The UK and the EU have had a "frank but constructive discussion" on problems implementing post-Brexit trade rules in Northern Ireland.
Cabinet Office Minister Michael Gove met the vice-president of the European Commission, Maros Sefcovic, in London on Thursday evening.
Both sides reiterated their "full commitment" to the so-called Northern Ireland Protocol.
But they pledged to meet again to "address all outstanding issues".
Mr Gove had previously called for an urgent "reset" on the arrangements, which see checks taking place between Northern Ireland and Great Britain - calling for a two-year "grace period" on the rules.
But the Irish Taoiseach, Micheál Martin, said any pause in enforcement could only be a matter of months, telling the BBC: "It can't be a year."
Writing to Mr Gove ahead of the meeting, Mr Sefcovic said the existing protocol was "the only way" to avoid a hard border between Northern Ireland and the Republic of Ireland.
However, Northern Ireland's First Minister, Arlene Foster - who wants the protocol scrapped - said "more rigorous implementation" was "not going to work".
The Northern Ireland Protocol was designed to ensure an open border remained on the island of Ireland after Brexit.
But to make it work, the two sides agreed that Northern Ireland would remain in the single market for goods, unlike the rest of the UK.
This meant checks had to be introduced on some goods travelling between Great Britain and Northern Ireland.
Since the new rules came into force, there has been tensions at ports in Northern Ireland, with disruption to some food supplies and online deliveries.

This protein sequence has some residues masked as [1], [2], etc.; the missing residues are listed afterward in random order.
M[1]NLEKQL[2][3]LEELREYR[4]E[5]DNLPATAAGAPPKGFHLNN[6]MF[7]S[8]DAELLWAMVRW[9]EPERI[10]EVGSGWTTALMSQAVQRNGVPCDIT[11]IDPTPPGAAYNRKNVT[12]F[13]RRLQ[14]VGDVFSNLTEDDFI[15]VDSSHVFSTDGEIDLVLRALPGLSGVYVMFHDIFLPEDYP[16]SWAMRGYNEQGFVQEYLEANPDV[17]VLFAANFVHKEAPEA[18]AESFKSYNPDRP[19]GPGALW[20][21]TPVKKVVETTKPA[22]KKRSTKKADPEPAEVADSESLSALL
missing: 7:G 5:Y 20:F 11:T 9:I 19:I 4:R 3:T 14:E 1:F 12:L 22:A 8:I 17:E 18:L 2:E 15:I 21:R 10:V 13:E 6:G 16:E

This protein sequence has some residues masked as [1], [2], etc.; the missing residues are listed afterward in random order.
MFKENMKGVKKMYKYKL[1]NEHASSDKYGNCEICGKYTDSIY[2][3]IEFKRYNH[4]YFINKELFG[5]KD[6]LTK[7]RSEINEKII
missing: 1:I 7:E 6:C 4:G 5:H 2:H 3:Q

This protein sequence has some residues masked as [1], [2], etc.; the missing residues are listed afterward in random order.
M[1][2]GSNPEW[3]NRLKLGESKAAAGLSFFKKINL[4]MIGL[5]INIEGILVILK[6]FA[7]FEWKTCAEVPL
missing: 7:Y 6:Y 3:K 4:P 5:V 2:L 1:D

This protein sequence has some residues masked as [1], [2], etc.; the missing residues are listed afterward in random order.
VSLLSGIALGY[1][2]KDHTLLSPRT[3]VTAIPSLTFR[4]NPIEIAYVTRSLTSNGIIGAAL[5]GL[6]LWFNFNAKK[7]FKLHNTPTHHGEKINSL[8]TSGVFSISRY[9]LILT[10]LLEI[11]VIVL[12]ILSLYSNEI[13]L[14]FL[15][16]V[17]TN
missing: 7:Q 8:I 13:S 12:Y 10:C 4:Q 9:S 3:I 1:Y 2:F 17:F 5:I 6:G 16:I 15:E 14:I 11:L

Checks at some ports were temporarily suspended at the beginning of February over "sinister" threats made to some border staff who were carrying out checks on goods.
Unionists want the protocol to be scrapped because they say it damages trade and threatens Northern Ireland's place in the UK union.
DUP leader Mrs Foster accused Mr Sefcovic of having his "head in the sand" over the issues, and called for Prime Minister Boris Johnson to "step up" to sort out the issues.
But the EU has stood by this part of the post-Brexit trade agreement, finalised in December and coming into force on New Year's Day.
'A good day's work'
In a joint statement after their meeting, Mr Gove and Mr Sefcovic reiterated their "full commitment" to the Good Friday Agreement and to the "proper implementation" of the Northern Ireland Protocol.
They said this was necessary to ensure stability, prevent a hard border and "impact as little as possible on the everyday life" of people living on the island of Ireland.
The statement also said they had "taken in to account" the views expressed by both the First Minister and the Deputy First Minister in Northern Ireland.
It is understood Mr Gove and Mr Sefcovic will hold a virtual meeting with Northern Ireland business leaders next week, before further discussions on 24 February.
Irish Foreign Minister, Simon Coveney, described the meeting as "a good day's work".
In a tweet, he said the "focus now" was on "cooperation to implement what's been agreed in the protocol... and to work on solutions to outstanding issues".
Sinn Fein's deputy first minister Michelle O'Neill said she welcomed the two sides' commitment to the Good Friday Agreement and implementation of the protocol "protecting the gains of peace, and avoiding a hard border in Ireland".
SDLP leader Colum Eastwood told the BBC that the language of the statement was "more constructive", but Ulster Unionist Party leader Steve Aiken said the protocol was "breaking" Northern Ireland's links with Great Britain, which "shouldn't be allowed to happen".